By Chelsea Rose Moore  

Depictions of holidays dinners are wrapped in nostalgia and romanticism. From Bob Cratchit’s family dinner of roast goose and Christmas pudding to relatives gathered together in Norman Rockwell paintings, there are countless stories, songs, and movies written about holiday meals at the table. 

Here in Middleburg, we are fortunate to be surrounded by sustainable farms offering Christmas birds to grace our tables. We’ve curated a guide to finding local turkeys, so that all you have to do is light the candles, turn on familiar Christmas tunes and enjoy a roast turkey dinner, with a bird raised here in Middleburg. 

Gentle Harvest

With its parent company Ayrshire Farm, Gentle Harvest uses Certified Humane®, non-GMO, Certified Organic farming practices. 

Gentle Harvest offers two turkey options: A Heritage breed, USDA Certified Organic, Certified Humane®, non-GMO turkey and a Certified Organic, Certified Humane®, non-GMO turkey. The heritage breed contains a larger amount of dark meat that carries a richer flavor profile than traditional turkeys. 

“People really want to know what they are eating. They want to avoid antibiotics. They don’t want hormones. They don’t want injected food. They want to know where it lives,”

Suzanne Smith, a spokesperson from Gentle Harvest’s Marketing Department

“That’s one of the really interesting aspects of Gentle Harvest. This is not commercial farming. We are literally getting the food right down the street. That’s the biggest difference for us. You can’t get fresher than down the street.”

Curious about heritage turkeys? Head to Gentle Harvest for a turkey sampling or chat with employees about the flavor profile. While you’re there, pick up some “heat and eat” foods to add to your table, like the delicious corn pudding, wild rice and mushroom dressing, or venison stew with chestnuts.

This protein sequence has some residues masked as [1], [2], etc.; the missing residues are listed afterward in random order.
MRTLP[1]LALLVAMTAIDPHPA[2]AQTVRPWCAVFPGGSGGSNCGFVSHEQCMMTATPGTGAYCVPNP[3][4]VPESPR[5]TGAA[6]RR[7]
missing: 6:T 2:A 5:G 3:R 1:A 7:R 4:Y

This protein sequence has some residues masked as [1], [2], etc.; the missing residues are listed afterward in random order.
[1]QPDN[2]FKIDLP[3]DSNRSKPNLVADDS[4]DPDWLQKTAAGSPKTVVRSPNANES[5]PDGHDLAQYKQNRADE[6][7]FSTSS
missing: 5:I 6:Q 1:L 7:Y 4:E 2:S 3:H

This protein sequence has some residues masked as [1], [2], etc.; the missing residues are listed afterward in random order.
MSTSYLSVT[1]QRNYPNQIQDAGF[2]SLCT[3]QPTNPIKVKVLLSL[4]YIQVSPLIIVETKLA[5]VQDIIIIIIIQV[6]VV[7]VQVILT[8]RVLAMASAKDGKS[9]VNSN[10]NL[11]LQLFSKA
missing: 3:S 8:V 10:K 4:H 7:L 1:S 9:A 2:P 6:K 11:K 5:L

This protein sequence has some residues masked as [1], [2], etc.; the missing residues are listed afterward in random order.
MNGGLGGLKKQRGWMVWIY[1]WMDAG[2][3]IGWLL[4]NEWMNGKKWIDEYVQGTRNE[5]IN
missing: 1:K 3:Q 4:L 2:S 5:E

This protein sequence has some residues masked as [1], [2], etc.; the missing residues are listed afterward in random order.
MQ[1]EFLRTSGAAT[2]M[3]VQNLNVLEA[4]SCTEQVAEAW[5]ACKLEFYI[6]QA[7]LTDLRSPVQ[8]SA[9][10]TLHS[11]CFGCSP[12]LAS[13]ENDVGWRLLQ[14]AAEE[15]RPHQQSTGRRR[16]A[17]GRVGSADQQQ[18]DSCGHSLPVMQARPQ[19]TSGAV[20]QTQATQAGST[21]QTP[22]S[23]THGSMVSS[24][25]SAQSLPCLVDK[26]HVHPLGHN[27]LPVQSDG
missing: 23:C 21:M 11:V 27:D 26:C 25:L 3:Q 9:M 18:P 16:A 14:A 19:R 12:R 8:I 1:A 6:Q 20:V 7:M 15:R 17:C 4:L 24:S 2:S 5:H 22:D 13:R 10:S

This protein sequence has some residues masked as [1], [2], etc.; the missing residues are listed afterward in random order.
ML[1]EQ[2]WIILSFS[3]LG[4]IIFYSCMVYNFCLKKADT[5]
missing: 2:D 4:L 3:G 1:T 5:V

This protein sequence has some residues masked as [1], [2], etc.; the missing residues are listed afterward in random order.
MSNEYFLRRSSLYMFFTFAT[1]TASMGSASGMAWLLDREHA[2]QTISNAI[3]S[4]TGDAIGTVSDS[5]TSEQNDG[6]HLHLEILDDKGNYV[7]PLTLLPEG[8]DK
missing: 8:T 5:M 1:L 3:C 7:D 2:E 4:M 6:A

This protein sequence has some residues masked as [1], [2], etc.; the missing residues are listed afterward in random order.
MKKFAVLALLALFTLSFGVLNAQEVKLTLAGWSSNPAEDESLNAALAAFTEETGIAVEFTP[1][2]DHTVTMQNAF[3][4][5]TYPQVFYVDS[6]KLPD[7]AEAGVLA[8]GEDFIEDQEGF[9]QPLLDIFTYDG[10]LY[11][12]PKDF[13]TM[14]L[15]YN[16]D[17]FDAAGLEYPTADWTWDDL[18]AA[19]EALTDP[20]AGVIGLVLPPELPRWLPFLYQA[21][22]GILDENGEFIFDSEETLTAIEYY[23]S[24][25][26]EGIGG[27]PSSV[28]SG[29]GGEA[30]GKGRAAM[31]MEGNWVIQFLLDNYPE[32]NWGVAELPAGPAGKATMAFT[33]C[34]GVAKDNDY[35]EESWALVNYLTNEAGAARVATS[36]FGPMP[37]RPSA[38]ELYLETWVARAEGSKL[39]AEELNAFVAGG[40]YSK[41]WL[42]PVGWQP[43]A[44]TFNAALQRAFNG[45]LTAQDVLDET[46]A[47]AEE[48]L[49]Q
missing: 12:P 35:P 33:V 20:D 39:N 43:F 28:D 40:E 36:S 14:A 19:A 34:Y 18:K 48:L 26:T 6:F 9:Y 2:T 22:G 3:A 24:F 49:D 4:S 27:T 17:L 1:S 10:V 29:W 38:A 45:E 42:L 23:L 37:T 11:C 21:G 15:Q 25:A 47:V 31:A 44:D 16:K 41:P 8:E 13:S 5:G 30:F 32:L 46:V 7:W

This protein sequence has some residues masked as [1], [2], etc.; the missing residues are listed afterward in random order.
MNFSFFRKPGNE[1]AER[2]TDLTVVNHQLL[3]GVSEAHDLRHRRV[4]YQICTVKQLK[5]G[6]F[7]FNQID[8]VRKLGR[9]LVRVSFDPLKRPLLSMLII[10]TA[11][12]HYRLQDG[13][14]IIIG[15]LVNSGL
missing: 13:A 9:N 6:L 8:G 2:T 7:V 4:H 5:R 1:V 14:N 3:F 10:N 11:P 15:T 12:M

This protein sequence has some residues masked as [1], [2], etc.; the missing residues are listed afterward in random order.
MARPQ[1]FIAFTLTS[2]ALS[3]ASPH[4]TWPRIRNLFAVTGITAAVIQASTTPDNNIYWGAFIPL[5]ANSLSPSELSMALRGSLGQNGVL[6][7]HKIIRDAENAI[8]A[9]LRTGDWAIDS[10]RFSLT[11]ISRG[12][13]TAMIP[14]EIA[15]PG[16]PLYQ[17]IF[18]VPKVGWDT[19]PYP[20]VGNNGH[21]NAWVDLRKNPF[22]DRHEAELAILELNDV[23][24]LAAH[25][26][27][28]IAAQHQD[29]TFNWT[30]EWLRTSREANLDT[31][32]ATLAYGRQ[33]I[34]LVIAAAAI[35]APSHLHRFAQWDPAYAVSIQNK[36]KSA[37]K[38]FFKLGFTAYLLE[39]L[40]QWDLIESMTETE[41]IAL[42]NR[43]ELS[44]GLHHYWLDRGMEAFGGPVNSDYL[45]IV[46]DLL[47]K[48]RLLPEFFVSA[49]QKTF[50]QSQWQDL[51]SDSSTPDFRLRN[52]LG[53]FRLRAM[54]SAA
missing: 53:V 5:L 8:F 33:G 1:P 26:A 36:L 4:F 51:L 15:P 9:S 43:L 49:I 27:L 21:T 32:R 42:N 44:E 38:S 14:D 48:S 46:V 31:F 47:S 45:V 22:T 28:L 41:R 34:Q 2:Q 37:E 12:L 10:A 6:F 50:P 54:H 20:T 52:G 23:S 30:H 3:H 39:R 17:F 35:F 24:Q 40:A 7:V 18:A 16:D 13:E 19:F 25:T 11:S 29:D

Turkey orders can be placed online, by phone, or in the store. To secure a turkey for Christmas, orders must be placed by Dec. 17. Gentle Harvest will ship turkeys anywhere in the country using FedEx Overnight. What better way to savor a taste of home while celebrating the holidays from afar? 

Gentle Harvest is located at 8372 West Main St., Marshall, Virginia.

Le Petit Marche 

For a wonderfully curated selection of meats located in the heart of Middleburg, visit Le Petit Marche for your holiday orders.  

Le Petit Marche offers three turkey selections to customers: all-natural turkeys raised on a private farm without antibiotics, Bell & Evans turkeys raised without antibiotics, and organic turkeys raised in Pennsylvania. If you’re not up for the challenge of cooking a whole turkey, consider their turkey breast options. 

In addition to turkeys, the store offers an extensive selection of meats, game, and seafood, including pheasant, goose, quail, and duck. Seafood options include live lobsters, mussels, clams, and whole fish or fillets. Browse the extensive list on their website and try not to feel hungry. 

“The point of having this business is to offer something better, a step up from the mass-produced foods,”

Owner Gail Reardon

“There’s a big difference in quality and flavor. The meats and the game here are not commodity meats. They are raised by smaller farms.”

To order a turkey, call the store, join the email list and respond with your order, or visit the store and place your order there. Turkey orders must be placed the week before Christmas and can be picked up from the store. 

Le Petit Marche is located at 5 W. Washington St., Middleburg, Virginia. To join the email list, visit

Day Spring Farm

Day Spring Farm offers grass fed and finished beef and pasture raised pork. Learn more at

Fields of Athenry Farm

Fields of Athenry Farm takes holiday orders for geese, duck, ham, leg of lamb and an assortment of other tasty meats that can be delivered right to your door. Their meats are pasture-raised and antibiotic-free. Order online at

This Christmas, may you raise your glass amongst loved ones and remember Tiny Tim’s iconic words: And may God bless us, every one. ML

This article first appeared in the December 2019 issue of Middleburg Life.